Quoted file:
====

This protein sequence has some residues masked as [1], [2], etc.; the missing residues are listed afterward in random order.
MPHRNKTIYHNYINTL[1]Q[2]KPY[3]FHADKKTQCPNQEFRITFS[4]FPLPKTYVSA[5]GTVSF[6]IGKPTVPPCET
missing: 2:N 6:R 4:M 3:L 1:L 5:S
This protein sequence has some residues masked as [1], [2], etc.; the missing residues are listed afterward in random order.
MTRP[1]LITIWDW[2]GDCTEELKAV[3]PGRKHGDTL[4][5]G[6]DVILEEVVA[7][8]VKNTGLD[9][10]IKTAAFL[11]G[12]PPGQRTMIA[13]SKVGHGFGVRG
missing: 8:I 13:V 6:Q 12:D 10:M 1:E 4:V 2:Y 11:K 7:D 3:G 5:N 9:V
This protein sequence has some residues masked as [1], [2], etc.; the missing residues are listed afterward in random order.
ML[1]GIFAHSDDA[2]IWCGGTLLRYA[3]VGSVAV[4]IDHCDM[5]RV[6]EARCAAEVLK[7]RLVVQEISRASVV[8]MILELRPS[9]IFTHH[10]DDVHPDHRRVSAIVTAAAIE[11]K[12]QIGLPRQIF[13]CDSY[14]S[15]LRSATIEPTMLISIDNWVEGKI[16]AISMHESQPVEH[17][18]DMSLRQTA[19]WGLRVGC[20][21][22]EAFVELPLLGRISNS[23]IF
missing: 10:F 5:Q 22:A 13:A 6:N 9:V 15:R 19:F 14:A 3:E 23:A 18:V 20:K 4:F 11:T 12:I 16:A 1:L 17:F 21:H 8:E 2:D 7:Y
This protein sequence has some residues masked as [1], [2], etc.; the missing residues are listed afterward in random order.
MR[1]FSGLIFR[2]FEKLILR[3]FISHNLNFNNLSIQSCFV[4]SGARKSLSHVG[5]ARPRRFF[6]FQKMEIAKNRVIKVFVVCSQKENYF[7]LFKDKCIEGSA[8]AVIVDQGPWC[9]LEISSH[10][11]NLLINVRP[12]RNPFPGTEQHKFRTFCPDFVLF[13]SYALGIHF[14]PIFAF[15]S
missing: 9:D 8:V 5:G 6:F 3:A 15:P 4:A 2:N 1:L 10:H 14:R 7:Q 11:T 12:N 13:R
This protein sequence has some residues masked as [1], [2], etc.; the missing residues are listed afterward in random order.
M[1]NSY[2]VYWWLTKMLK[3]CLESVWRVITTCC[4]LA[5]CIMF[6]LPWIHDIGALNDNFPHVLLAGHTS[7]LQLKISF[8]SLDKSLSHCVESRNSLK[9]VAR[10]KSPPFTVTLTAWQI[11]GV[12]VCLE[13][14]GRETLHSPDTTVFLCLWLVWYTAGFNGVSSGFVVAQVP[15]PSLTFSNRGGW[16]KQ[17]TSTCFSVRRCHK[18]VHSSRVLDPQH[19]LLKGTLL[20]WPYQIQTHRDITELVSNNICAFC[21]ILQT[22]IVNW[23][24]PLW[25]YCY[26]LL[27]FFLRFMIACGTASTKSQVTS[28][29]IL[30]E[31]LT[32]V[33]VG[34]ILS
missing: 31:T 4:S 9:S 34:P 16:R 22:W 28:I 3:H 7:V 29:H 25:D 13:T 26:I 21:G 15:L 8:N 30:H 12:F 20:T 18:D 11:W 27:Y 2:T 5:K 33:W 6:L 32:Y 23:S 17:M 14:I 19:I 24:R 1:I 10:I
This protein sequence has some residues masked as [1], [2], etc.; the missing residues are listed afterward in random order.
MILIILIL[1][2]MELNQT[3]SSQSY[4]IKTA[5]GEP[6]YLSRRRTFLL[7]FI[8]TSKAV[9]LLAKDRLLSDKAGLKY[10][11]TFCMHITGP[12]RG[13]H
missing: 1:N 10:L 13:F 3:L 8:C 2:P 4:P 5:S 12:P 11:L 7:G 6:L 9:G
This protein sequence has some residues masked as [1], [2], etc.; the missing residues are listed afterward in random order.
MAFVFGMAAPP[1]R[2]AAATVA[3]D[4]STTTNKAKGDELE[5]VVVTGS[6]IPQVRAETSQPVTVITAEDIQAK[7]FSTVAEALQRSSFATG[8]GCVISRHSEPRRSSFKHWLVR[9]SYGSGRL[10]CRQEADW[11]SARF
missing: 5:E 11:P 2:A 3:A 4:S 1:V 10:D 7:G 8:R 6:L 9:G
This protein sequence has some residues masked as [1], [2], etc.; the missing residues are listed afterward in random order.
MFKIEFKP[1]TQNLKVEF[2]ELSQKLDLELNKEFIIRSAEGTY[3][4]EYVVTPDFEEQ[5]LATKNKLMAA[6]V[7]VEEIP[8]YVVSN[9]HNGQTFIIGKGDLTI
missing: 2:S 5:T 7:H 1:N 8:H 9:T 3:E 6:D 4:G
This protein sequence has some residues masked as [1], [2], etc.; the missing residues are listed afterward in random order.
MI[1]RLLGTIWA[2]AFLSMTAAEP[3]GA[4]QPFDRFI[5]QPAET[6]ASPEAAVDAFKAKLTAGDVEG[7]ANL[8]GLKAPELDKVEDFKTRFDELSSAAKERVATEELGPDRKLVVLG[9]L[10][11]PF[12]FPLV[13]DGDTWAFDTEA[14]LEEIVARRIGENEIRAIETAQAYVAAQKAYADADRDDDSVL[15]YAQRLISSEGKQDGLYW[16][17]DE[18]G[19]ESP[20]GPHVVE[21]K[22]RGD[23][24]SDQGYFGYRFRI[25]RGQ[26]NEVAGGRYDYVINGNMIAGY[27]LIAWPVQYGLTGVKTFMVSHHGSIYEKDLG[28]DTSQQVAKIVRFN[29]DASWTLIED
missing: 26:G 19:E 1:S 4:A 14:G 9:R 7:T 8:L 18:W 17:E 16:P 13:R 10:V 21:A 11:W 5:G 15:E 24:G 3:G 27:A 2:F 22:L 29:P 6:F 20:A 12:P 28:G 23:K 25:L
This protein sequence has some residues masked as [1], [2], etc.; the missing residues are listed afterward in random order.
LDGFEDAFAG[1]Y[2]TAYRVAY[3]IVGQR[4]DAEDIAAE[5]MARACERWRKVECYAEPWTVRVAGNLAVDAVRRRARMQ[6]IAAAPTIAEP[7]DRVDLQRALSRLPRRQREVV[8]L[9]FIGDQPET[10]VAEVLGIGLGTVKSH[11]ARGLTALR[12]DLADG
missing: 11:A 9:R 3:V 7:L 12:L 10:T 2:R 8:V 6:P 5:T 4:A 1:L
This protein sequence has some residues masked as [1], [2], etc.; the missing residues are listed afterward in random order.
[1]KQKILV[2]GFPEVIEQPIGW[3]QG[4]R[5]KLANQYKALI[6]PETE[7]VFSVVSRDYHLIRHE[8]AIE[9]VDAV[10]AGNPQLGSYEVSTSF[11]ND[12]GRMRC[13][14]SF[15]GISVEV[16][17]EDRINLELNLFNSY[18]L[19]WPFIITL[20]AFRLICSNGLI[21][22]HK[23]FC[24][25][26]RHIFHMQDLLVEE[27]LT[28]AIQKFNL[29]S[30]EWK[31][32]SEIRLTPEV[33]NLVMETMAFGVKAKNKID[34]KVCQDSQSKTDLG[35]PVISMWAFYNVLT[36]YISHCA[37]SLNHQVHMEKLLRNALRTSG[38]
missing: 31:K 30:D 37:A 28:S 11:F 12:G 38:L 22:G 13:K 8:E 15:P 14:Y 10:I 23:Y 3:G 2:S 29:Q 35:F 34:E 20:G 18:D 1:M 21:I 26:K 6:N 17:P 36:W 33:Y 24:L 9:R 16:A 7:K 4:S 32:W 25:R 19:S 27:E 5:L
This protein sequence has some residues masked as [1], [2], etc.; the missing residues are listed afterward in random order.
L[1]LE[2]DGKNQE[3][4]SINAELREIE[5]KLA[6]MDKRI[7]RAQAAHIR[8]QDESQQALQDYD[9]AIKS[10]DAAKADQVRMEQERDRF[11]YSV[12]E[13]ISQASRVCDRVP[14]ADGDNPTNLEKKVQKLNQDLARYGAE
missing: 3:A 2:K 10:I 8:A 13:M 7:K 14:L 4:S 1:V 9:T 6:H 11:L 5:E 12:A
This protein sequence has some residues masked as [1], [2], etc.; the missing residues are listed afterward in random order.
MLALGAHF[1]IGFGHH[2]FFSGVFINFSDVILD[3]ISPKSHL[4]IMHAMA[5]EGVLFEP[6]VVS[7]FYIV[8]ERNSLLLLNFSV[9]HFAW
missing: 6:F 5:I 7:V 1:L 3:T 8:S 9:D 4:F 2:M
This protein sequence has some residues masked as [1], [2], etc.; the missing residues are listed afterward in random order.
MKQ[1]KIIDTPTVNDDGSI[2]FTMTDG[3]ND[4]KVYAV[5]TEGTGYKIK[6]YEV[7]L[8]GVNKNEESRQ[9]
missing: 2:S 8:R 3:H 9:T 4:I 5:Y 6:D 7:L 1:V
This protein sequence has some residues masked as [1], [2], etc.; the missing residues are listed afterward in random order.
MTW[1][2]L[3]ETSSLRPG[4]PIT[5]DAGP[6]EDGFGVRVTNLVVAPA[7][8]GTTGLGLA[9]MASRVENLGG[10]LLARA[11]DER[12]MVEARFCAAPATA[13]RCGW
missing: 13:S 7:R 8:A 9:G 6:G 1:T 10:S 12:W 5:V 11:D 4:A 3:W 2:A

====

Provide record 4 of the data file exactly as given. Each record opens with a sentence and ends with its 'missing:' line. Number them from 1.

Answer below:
This protein sequence has some residues masked as [1], [2], etc.; the missing residues are listed afterward in random order.
MR[1]FSGLIFR[2]FEKLILR[3]FISHNLNFNNLSIQSCFV[4]SGARKSLSHVG[5]ARPRRFF[6]FQKMEIAKNRVIKVFVVCSQKENYF[7]LFKDKCIEGSA[8]AVIVDQGPWC[9]LEISSH[10][11]NLLINVRP[12]RNPFPGTEQHKFRTFCPDFVLF[13]SYALGIHF[14]PIFAF[15]S
missing: 9:D 8:V 5:G 6:F 3:A 15:P 4:A 2:N 1:L 10:H 14:R 7:Q 11:T 12:N 13:R